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Joey Alexander: Eclipse (Motéma)

Review of 4th album by pianist who recently turned 15 years old

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Cover of Joey Alexander album Eclipse on Motéma
Cover of Joey Alexander album Eclipse on Motéma

Is it safe now, four albums into pianist Joey Alexander’s career, to say that this kid—OK, teenager (barely)—is the real thing? Still a mere 14 when these 11 tracks were recorded, he evinces a deftness of touch, wit and, most important, emotional depth that would seem well beyond his years. On Eclipse, for the first time, his own compositions make up the majority of the program, and somehow it comes as no surprise to find that he’s got a pretty sharp pen too; the well-rounded opener, “Bali,” and more angular “Fourteen” are especially memorable.

To his great credit, Alexander has never shirked from sharing stages and studios with top-flight players. This time around it’s bassist Reuben Rogers and drummer Eric Harland kicking up a storm behind him, with Joshua Redman contributing tenor saxophone on three cuts. Rogers and Harland are great at keeping the leader loose, and the proof of that can be heard in the album’s 10-and-a-half-minute title track and centerpiece, which starts with a prayer-like fanfare, then takes flight in a spontaneous-improv whirlwind before finally resolving into a funky Latin-style ostinato section that Harland in particular takes to with gusto.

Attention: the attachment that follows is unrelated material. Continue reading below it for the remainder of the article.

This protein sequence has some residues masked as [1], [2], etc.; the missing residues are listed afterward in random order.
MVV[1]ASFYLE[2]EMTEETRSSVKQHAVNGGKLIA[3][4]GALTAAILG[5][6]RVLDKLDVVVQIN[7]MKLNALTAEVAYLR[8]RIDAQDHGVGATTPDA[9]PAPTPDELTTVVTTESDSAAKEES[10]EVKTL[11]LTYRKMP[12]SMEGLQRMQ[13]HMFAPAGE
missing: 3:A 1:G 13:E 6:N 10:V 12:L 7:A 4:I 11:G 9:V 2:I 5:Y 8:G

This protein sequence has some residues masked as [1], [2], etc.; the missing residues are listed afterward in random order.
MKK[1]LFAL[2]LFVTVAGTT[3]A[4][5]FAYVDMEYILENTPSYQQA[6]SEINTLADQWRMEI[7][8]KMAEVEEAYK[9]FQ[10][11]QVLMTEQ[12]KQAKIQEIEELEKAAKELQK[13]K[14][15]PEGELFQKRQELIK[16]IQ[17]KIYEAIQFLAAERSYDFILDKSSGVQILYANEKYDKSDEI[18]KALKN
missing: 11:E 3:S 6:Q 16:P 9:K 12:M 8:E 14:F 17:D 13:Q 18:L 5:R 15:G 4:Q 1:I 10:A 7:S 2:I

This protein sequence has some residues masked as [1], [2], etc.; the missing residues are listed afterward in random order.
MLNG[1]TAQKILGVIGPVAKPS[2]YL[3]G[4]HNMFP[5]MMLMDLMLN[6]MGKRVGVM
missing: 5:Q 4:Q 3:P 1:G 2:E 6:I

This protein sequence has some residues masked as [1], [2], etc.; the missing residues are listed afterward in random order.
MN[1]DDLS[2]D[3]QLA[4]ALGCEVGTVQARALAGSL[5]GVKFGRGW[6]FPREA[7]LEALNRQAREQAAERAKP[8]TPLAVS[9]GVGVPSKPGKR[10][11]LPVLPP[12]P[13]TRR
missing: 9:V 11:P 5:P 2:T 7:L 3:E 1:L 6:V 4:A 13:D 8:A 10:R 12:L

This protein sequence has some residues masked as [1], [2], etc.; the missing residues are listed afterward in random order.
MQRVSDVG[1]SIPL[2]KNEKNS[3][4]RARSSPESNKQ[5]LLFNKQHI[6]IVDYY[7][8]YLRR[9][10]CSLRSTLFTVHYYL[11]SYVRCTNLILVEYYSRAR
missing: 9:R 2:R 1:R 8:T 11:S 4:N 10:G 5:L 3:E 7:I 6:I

Alexander’s playing frequently has an air of the chapel about it, and indeed, one of the non-originals here is a gospel song, “Draw Me Nearer.” When he playfully applies those churchy voicings to his duet with Redman on “The Very Thought of You,” the latter answers with a solo that’s disarmingly tender. The closing ballad, another original titled “Peace,” may never assume as venerated a place in jazz as Horace Silver’s tune of the same name, but it exudes a touching vulnerability that Alexander has the good sense not to milk too much—further evidence of his advanced musical wisdom.

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Originally Published